In L.R. v. Camden City Public School District,the Supreme Court of New Jersey addressed the extent to which school districts must provide information to requestors on settlement agreements with parents of special education students under the Open Public Records Act (OPRA) and the New Jersey Public Records Act (NJPRA). The six participating justices split 3-3. Thus, the Appellate Division’s decision was affirmed by an equally divided court. Accordingly, a document containing information relating to an individual student, even if that document has been stripped of personally identifiable information, is not subject to release, absent a court order.
Facts of L.R. v. Camden City Public School District
The litigation arose from several consolidated lawsuits filed by a parent of New Jersey students and the Innisfree Foundation. In the cases, the plaintiffs sought copies of documents, including settlement agreements and records of the provision of special services to qualified students. The school districts, Cherry Hill, Hillsborough, Parsippany-Troy Hills, and Camden City, refused to disclose the requested records. In support, they relied on statutory and regulatory provisions designed to protect the privacy of student records.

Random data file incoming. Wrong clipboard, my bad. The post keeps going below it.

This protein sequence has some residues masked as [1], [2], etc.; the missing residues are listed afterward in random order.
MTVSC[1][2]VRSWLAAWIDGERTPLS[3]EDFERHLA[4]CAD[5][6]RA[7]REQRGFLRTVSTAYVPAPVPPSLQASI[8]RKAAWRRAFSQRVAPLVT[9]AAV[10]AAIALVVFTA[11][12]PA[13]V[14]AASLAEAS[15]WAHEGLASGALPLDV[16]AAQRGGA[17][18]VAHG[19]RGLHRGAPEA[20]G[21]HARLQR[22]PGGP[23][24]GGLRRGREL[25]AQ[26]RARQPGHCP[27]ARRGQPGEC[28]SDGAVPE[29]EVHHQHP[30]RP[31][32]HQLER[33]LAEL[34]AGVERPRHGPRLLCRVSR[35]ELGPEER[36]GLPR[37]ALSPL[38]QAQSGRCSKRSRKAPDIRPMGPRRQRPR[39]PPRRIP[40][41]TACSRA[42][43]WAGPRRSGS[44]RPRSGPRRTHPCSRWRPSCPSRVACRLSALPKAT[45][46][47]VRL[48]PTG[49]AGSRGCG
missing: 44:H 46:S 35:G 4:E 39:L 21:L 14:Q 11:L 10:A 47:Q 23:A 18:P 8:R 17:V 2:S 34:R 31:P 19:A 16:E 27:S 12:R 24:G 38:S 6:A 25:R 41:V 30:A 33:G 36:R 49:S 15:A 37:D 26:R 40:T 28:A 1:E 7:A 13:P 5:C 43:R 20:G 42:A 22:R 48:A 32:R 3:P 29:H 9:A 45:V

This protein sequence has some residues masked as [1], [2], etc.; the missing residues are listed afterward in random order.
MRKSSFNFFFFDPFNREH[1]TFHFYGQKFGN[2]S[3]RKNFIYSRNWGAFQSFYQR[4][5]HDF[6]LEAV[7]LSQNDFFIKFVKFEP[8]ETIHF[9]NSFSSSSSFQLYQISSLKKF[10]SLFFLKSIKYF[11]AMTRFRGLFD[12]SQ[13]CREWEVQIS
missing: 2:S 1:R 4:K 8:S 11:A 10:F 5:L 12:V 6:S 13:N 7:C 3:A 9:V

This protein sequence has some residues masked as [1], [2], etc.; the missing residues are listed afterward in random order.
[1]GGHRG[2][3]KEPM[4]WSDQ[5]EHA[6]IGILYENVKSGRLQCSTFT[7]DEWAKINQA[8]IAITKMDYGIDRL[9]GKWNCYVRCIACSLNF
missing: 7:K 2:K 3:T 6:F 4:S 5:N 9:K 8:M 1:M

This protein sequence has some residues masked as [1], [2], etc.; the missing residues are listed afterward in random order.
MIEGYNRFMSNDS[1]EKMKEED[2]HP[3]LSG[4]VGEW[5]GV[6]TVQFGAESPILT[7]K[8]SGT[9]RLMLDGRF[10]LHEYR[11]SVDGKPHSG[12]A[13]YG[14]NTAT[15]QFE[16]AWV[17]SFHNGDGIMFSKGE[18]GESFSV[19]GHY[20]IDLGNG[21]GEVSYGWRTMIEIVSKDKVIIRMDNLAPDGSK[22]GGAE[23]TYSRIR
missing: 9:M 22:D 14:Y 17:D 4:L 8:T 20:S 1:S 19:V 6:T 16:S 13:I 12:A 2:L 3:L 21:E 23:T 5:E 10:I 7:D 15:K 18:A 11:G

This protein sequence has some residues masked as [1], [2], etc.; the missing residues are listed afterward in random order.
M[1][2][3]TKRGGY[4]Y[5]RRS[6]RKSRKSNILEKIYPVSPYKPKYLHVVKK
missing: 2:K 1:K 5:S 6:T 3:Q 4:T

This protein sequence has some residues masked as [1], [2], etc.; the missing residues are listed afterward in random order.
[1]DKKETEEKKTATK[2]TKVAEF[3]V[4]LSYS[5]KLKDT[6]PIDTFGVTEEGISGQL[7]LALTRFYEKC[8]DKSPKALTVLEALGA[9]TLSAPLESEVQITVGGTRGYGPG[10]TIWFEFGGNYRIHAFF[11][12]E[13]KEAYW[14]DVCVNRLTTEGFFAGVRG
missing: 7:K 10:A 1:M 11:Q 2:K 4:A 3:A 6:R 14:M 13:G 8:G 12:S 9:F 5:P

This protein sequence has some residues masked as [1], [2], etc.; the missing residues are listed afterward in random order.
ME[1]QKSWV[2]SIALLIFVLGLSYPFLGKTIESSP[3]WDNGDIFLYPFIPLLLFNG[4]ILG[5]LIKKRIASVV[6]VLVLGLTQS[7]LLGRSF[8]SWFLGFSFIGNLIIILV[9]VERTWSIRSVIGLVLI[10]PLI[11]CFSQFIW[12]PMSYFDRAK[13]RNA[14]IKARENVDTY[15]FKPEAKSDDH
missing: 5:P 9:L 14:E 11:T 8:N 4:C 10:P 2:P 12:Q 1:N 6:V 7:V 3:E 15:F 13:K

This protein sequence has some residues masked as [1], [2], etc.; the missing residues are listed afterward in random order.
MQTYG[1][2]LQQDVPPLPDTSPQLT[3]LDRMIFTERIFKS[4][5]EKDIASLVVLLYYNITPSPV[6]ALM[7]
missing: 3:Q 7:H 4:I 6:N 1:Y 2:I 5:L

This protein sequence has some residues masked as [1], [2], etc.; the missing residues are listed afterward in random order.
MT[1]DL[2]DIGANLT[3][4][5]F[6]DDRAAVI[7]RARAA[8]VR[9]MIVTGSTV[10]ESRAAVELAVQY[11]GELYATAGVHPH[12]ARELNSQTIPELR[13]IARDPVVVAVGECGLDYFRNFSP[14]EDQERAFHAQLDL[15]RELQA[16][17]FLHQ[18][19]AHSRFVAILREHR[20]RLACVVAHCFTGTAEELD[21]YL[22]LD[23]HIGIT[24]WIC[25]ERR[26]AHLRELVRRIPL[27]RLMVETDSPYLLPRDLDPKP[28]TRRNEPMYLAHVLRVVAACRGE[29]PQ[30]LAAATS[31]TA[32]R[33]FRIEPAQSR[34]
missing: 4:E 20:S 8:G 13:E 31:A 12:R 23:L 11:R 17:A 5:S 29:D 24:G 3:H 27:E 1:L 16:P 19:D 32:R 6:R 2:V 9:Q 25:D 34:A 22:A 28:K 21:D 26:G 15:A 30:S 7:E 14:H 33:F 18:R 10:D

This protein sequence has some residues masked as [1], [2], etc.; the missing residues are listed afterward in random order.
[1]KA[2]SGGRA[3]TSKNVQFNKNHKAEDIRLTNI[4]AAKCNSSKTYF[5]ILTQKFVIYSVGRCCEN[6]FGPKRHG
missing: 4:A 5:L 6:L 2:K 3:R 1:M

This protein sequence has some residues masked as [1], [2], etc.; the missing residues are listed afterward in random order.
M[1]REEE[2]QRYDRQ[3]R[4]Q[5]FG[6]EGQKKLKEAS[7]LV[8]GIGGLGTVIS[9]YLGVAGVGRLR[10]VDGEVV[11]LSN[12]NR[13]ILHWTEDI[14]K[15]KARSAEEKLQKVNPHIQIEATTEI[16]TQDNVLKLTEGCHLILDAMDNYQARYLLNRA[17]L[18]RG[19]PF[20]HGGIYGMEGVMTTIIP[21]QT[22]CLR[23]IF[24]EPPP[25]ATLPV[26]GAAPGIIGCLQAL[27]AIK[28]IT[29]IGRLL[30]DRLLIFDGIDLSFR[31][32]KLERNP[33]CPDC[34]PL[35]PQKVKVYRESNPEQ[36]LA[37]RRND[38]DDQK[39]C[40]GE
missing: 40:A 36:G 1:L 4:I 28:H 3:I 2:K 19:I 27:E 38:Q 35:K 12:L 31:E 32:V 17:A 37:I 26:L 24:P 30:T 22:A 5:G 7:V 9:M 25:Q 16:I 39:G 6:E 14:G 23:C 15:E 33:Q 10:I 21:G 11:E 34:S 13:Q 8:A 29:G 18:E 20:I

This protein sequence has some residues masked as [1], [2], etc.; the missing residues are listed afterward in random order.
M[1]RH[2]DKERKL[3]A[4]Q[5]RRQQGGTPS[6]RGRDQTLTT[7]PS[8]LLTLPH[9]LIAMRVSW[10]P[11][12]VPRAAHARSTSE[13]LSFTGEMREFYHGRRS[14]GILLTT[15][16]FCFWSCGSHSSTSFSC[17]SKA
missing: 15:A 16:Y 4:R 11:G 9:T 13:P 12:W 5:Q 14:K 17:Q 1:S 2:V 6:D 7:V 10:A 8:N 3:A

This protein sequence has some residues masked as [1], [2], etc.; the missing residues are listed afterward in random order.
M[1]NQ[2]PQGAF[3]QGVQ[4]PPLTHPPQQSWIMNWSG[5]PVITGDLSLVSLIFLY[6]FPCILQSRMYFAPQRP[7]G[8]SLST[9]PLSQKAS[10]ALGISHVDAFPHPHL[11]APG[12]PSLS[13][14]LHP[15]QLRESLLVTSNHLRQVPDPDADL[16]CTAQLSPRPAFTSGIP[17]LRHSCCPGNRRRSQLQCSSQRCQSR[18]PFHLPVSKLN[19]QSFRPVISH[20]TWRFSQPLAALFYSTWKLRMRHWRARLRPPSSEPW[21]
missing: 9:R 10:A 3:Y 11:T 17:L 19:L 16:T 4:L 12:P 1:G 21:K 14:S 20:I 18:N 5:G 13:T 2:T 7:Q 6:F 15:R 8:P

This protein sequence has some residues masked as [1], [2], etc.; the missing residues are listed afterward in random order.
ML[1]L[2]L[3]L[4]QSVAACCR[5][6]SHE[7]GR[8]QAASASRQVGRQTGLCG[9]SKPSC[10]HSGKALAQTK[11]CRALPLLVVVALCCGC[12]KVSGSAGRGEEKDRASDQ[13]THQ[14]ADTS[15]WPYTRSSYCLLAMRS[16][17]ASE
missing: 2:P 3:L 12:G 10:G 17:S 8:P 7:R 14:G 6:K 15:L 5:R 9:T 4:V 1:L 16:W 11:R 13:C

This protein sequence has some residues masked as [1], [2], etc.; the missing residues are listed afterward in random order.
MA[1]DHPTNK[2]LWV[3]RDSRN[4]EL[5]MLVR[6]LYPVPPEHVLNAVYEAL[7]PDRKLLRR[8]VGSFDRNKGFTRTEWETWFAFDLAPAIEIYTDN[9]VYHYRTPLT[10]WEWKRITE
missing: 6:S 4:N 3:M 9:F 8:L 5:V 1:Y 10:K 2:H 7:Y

Although the federal regulations permit disclosure of redacted education records to third parties without parental consent, when all personally identifiable information is removed, the Family Educational Rights and Privacy Act of 1974(FERPA) does not preclude individual states from adopting stricter privacy protections. At the same time, the NJPRA requires local boards of education to safeguard the reasonable privacy interests of parents and students against the opposing interests of third parties who may seek access to student records.